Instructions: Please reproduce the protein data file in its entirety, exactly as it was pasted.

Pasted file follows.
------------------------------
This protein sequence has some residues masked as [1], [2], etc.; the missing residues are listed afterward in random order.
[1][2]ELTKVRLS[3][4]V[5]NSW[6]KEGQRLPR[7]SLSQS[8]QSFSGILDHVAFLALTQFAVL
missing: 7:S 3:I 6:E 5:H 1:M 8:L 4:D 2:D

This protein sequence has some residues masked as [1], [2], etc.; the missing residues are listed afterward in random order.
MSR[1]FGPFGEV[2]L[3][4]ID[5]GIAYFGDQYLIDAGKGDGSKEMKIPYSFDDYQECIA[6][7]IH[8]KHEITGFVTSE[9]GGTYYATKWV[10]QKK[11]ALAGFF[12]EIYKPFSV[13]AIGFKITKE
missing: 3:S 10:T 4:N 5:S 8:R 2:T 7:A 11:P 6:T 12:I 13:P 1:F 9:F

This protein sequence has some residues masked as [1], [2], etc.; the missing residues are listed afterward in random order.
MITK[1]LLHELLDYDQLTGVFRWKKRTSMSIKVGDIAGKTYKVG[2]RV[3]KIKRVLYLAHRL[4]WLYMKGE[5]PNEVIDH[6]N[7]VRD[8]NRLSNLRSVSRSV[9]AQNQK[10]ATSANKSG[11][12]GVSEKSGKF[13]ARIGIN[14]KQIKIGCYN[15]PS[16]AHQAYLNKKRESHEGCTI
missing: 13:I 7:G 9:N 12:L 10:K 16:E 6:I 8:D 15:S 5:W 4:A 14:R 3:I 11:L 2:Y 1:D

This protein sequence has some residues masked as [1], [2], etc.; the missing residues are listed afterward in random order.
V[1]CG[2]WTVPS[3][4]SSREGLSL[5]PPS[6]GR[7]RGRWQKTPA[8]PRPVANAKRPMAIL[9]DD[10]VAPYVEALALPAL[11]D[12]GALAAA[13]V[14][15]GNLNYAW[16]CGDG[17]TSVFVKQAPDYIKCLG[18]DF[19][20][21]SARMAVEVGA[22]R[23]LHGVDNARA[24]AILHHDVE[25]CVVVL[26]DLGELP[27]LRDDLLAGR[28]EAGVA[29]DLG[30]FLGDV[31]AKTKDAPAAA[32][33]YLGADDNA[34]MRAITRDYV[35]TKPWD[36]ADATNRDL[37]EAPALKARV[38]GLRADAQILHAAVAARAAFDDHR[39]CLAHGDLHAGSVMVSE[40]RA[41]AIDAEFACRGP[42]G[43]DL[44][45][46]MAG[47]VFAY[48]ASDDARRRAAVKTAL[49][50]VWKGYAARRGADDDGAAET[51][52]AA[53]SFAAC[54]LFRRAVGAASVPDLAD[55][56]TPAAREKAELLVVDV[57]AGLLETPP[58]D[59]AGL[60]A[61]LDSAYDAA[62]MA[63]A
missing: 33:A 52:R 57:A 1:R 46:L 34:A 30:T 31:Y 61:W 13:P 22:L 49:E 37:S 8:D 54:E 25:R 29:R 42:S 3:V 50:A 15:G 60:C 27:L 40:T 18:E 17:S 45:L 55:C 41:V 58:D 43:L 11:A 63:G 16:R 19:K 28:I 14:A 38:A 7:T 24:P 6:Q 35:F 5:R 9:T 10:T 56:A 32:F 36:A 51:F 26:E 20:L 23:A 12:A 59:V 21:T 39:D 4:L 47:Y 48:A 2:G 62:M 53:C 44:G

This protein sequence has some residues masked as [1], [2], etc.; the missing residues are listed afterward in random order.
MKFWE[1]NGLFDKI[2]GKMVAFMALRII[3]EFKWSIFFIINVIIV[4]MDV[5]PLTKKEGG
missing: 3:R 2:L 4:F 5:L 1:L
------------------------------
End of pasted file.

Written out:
This protein sequence has some residues masked as [1], [2], etc.; the missing residues are listed afterward in random order.
[1][2]ELTKVRLS[3][4]V[5]NSW[6]KEGQRLPR[7]SLSQS[8]QSFSGILDHVAFLALTQFAVL
missing: 7:S 3:I 6:E 5:H 1:M 8:L 4:D 2:D

This protein sequence has some residues masked as [1], [2], etc.; the missing residues are listed afterward in random order.
MSR[1]FGPFGEV[2]L[3][4]ID[5]GIAYFGDQYLIDAGKGDGSKEMKIPYSFDDYQECIA[6][7]IH[8]KHEITGFVTSE[9]GGTYYATKWV[10]QKK[11]ALAGFF[12]EIYKPFSV[13]AIGFKITKE
missing: 3:S 10:T 4:N 5:S 8:R 2:T 7:A 11:P 6:T 12:I 13:P 1:F 9:F

This protein sequence has some residues masked as [1], [2], etc.; the missing residues are listed afterward in random order.
MITK[1]LLHELLDYDQLTGVFRWKKRTSMSIKVGDIAGKTYKVG[2]RV[3]KIKRVLYLAHRL[4]WLYMKGE[5]PNEVIDH[6]N[7]VRD[8]NRLSNLRSVSRSV[9]AQNQK[10]ATSANKSG[11][12]GVSEKSGKF[13]ARIGIN[14]KQIKIGCYN[15]PS[16]AHQAYLNKKRESHEGCTI
missing: 13:I 7:G 9:N 12:L 10:K 16:E 6:I 8:D 15:S 5:W 4:A 14:R 3:I 11:L 2:Y 1:D

This protein sequence has some residues masked as [1], [2], etc.; the missing residues are listed afterward in random order.
V[1]CG[2]WTVPS[3][4]SSREGLSL[5]PPS[6]GR[7]RGRWQKTPA[8]PRPVANAKRPMAIL[9]DD[10]VAPYVEALALPAL[11]D[12]GALAAA[13]V[14][15]GNLNYAW[16]CGDG[17]TSVFVKQAPDYIKCLG[18]DF[19][20][21]SARMAVEVGA[22]R[23]LHGVDNARA[24]AILHHDVE[25]CVVVL[26]DLGELP[27]LRDDLLAGR[28]EAGVA[29]DLG[30]FLGDV[31]AKTKDAPAAA[32][33]YLGADDNA[34]MRAITRDYV[35]TKPWD[36]ADATNRDL[37]EAPALKARV[38]GLRADAQILHAAVAARAAFDDHR[39]CLAHGDLHAGSVMVSE[40]RA[41]AIDAEFACRGP[42]G[43]DL[44][45][46]MAG[47]VFAY[48]ASDDARRRAAVKTAL[49][50]VWKGYAARRGADDDGAAET[51][52]AA[53]SFAAC[54]LFRRAVGAASVPDLAD[55][56]TPAAREKAELLVVDV[57]AGLLETPP[58]D[59]AGL[60]A[61]LDSAYDAA[62]MA[63]A
missing: 33:A 52:R 57:A 1:R 46:L 34:A 30:T 31:Y 61:W 13:P 22:L 49:E 37:S 8:D 54:E 25:R 29:R 42:S 3:V 50:A 15:G 60:C 27:L 40:T 18:E 17:S 45:L 55:C 41:V 58:D 43:L 11:A 63:G 16:R 19:K 28:I 14:A 38:A 7:T 24:P 6:Q 35:F 5:R 9:T 10:T 56:A 32:F 36:A 51:F 26:E 20:L 23:A 12:A 59:V 21:T 39:D 4:L 47:Y 48:A 2:G 62:M 53:C 44:G

This protein sequence has some residues masked as [1], [2], etc.; the missing residues are listed afterward in random order.
MKFWE[1]NGLFDKI[2]GKMVAFMALRII[3]EFKWSIFFIINVIIV[4]MDV[5]PLTKKEGG
missing: 3:R 2:L 4:F 5:L 1:L